I am trying to set up a 'MyBT' account so I can check my barred numbers with BT Call Protect on the web, but it asks me to enter a 10 digit BT account number including 2 letters, but my BT account number has more than 10 digits and is 16 digits long with 3 letters.
When I type the first two letters in and then first 8 numbers it asks for a security question, when I type that in, it says there is error and I can't get any further. What's going on and why is it asking for a 10 digit account number when mine has 16?
Are you sure you are looking at the right number, your account number should be 2 letters and 8 numbers long.
Are the three letters "VOL" by any chance? I think that BT order numbers when you change a service are in the format VOLnnn-nnnnnnnnnnnn where "n" is a numerical digit.
Well, it isn't.
It is on the top right corner of my phone bills that I get through the post and there are spaces between them.
It took my by suprise that people only have a 10 digit account number. We have been customers since the 70's. Maybe they have changed the format?
L means a letter and N means a number
LL NNNN NNNN LNNN NL
Is this the right BT account number to use for 'MyBT' set-up?
Have you tried the first part of that number, ie the LL NNNN NNNN, but without any spaces, and ignoring the following LNNN NL?
Out of interest, have you been customers at the same address, or at least in the same geographical area since the 70's? If so, what are your first two letters? The reason I ask is that I think that the two letters are a code for the old BT district, (dating from when "British Telecom" had districts!), that your first account was set up in. The account number, and hence the 2 letter code subsequently follow you around the country if you move home.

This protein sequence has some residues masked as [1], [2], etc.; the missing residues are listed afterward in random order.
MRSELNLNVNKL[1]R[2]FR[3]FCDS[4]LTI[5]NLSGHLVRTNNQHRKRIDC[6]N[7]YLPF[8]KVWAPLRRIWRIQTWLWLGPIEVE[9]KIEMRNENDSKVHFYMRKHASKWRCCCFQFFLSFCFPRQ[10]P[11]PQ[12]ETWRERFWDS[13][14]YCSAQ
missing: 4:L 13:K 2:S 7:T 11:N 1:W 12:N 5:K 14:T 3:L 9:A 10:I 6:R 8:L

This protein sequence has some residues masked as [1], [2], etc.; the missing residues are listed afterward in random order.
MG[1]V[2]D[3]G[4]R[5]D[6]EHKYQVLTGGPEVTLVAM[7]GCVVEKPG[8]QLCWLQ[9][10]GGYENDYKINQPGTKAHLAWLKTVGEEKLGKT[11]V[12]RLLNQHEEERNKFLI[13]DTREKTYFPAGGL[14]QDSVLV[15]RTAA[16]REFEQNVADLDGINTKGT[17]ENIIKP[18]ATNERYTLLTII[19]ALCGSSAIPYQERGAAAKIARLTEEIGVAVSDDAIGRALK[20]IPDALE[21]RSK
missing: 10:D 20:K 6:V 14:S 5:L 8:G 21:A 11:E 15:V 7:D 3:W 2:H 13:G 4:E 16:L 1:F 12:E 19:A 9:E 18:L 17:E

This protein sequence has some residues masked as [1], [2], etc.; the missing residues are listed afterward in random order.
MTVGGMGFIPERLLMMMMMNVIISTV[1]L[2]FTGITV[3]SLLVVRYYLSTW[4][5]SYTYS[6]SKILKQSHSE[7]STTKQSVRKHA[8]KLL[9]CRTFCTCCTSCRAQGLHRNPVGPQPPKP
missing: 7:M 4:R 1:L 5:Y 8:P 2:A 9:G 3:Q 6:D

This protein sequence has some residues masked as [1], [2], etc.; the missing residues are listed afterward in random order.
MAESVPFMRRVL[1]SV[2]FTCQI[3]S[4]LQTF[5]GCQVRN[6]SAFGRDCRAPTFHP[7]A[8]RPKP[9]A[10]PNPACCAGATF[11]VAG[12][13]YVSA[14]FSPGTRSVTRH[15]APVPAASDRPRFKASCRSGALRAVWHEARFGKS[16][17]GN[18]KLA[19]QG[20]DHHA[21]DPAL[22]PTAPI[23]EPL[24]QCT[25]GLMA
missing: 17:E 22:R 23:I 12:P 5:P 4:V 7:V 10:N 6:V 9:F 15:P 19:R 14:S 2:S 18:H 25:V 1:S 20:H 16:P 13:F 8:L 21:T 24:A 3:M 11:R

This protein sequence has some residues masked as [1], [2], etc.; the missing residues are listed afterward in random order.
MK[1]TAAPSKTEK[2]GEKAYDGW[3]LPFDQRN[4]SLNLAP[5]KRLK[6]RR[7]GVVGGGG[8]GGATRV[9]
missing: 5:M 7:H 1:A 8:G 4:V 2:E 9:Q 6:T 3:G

For example, I used to live in Kent, and my account number, (still), starts with ND - for North Downs - even though I have lived for many years in a completely different part of the UK now.
Well I've been a customer since the early seventies and my account number is 10 digits, and yes, the first 2 letters are the old district code, in my case EM East Midlands.
Hello, the first 2 is SL. If you can tell me where that is I can tell you if you are correct!
That's very interesting. I didn't know that.
We have never moved since acquiring our phone line in the 70's and still have our original aluminium phone line!
We were one of the first in our village to have a phone at that time. Pioneers if you like!
I've entered the first 10 digits without spaces, and it then asks a security question. When I type that in it comes up with a red error message. Don't know why? Should it be asking for a security question if I have typed the account in correctly?
The rest of the account digits on our paper bills sometimes change themselves after a time so maybe it isn't necessary to type those in?
I don't have any sort of list to refer to - it is just something that I have picked up over the years. It was really meant for you to be able to tell if the reference number that you have was likely to be your account number.
But just for a bit of fun, I'm willing to take a guess 😀 . I'll take a punt on "South London", which ISTR stretched from somewhere around the South Circular Road right out to the Dorking/Redhill/Reigate area and from Dartford in the east to past Weybridge in the west - but that's purely a guess!
You might like to have a look here, where it's explained that the geographical indicators are being phased out to be replaced universally by GB, which probably refers to an island in the United Kingdom.